Why is Michigan Being Punished for 12 Defensive Points?

ANN ARBOR, MI - SEPTEMBER 03: Brandon Herron #58 of the Michigan Wolverines runs onto the field prior to playing the Western Michigan Broncos at Michigan Stadium on September 3, 2010 in Ann Arbor, Michigan. (Photo by Gregory Shamus/Getty Images)

This post could alternatively be titled "Beauford Contradicts Himself Again."  In a post on Tuesday, I wrote this:

Obviously, the defensive scores were nice.  Jake Ryan's play to force that first INT was a special play.  It's hard to analyze these plays as much more than flukes, however.

Which is something that I now disagree with.  SCM has contributed mightily to this post, and it was a discussion with him, during which he disagreed with this statement, that I have generally come around to another line of thinking.  The spirit of my original thinking, and the spirit of many of those in the MSM (AHEM Bob Davie), is that the Michigan performance is somehow lessened by having two defensive scores that skewed the results.  This is bullshit.  I kind of hedge away from that when I go on to state that a 2-0 turnover margin (Ok fine, 3-0 when you count the center-exchange-fumble) is sustainable, but I want to make my position perfectly clear.

The team, namely the defense, played pretty darn well last week.  To simply chalk up those turnovers to some kind of "luck" is a discredit to the defense and the plays they made.  When a defense works hard, gets in the right position, and has some athletes go out and make a play, the expectation should be that they get a turnover.  This isn't a fluke, this is expected of a defense.  Under Rodriguez, anything good that happened to the defense was either self-inflicted by the offense, or the product of chance.  I'm not saying this defense is all-world, but those two turnovers (I'm not counting the serendipitous center-fumble) were forced turnovers that happened as a result of some fantastic individual plays.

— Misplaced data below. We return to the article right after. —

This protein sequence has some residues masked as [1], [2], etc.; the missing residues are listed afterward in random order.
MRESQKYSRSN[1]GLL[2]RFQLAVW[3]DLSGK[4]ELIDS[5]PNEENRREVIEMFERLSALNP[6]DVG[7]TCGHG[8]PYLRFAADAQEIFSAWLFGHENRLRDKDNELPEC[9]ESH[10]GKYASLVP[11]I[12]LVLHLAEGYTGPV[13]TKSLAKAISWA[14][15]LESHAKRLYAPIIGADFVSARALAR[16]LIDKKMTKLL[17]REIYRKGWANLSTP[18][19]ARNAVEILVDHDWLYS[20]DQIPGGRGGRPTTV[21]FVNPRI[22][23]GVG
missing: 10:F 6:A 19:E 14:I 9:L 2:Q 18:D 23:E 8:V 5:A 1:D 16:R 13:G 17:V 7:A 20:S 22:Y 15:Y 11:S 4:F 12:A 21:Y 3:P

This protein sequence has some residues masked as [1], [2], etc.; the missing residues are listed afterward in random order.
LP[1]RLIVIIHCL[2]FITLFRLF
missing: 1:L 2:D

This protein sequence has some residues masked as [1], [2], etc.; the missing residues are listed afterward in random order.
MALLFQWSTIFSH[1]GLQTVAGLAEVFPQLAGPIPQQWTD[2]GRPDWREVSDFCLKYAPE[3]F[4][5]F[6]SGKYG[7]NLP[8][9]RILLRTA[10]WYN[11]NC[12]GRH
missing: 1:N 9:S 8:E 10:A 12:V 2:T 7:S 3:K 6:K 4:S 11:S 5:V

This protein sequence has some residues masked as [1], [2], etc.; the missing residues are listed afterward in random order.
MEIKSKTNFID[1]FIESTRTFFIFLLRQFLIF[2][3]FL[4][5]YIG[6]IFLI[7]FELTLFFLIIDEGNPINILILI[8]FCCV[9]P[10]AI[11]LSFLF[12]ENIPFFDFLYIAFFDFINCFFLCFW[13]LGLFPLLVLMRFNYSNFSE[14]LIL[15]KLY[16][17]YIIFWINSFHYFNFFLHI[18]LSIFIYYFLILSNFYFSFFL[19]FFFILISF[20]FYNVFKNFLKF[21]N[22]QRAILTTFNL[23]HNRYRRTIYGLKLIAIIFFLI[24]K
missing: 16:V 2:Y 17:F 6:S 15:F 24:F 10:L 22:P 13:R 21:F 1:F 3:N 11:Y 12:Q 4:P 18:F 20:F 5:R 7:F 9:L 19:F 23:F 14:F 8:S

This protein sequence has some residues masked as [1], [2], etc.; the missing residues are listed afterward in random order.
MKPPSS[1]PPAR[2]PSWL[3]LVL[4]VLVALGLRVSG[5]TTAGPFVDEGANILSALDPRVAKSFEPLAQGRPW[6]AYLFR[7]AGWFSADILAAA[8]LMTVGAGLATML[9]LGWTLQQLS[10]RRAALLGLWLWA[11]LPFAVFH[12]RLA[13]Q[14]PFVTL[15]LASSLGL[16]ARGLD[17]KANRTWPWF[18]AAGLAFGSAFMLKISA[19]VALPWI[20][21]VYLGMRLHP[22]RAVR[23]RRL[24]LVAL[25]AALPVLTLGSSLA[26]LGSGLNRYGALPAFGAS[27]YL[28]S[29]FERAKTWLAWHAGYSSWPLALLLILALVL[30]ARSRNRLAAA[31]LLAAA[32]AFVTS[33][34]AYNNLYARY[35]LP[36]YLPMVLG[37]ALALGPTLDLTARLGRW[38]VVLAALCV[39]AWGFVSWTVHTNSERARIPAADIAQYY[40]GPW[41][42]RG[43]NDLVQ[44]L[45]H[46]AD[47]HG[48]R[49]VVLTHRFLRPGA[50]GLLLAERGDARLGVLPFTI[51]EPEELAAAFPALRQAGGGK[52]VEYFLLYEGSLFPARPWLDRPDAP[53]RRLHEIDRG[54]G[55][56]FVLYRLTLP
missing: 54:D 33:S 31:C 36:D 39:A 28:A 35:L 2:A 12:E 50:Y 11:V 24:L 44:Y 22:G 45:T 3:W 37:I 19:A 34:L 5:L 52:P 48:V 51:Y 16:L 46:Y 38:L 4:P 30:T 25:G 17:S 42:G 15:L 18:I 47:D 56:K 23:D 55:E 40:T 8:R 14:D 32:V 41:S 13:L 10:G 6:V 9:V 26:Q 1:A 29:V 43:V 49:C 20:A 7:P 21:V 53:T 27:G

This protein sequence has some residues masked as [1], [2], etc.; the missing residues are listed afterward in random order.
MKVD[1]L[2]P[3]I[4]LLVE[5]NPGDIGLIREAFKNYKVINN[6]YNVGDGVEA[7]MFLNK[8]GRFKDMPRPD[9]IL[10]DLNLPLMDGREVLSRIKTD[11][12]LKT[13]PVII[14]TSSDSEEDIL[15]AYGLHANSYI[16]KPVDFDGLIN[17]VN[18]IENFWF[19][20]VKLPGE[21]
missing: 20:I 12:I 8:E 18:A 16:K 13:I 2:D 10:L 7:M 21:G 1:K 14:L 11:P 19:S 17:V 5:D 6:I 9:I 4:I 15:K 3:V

The first INT by Herron was the result of Jake Ryan crashing through the line, beating a double team, and tipping the ball as it leaves Carder's hands.  That play was a result of Ryan making superior effort, and Herron taking it the rest of the way.  The Carder fumble was caused by Kovacs laying the most beautiful hit that a Michigan player has made in 4 years.  Again, Herron was there to make the play. 

When a defense gets turnovers from things like the QB just dropping the ball, or a center-snap-over-the-head Yakety Sax type deal, then maybe their flukey, and maybe you can't count them when you're evaluating the overall performance of a team.  But when turnovers are forced like they were on Saturday, that seems - to use a new favorite word of mine, apparently - sustainable.  The touchdowns, sure, you can't expect those to happen every game.  But this defense played well enough, and made enough plays to be rewarded with turnovers.  To chalk it up to anything else but (gasp) good defense is selling them short.

Meanwhile, Notre Dame has no discernable starting Quarterback, and a defense that allowed USF to go up and down the field on them.  Somehow, they are perceived as the more stable team...why?  Because their defense didn't score points? Because they lost the "right way?"  Make no mistake here, had those two turnovers not gone for scores, the Michigan offense would have come out and if future events were any indication, they probably would have gotten points.  It's not as if this is a 10-10 game if Michigan doesn't score those points defensively. To say that, somehow, the fact that the Michigan defense scored 12 points (not counting special teams) is a weakness is selling this team, and the defensive effort last Saturday, short.  Hopefully Notre Dame thinks this way too.

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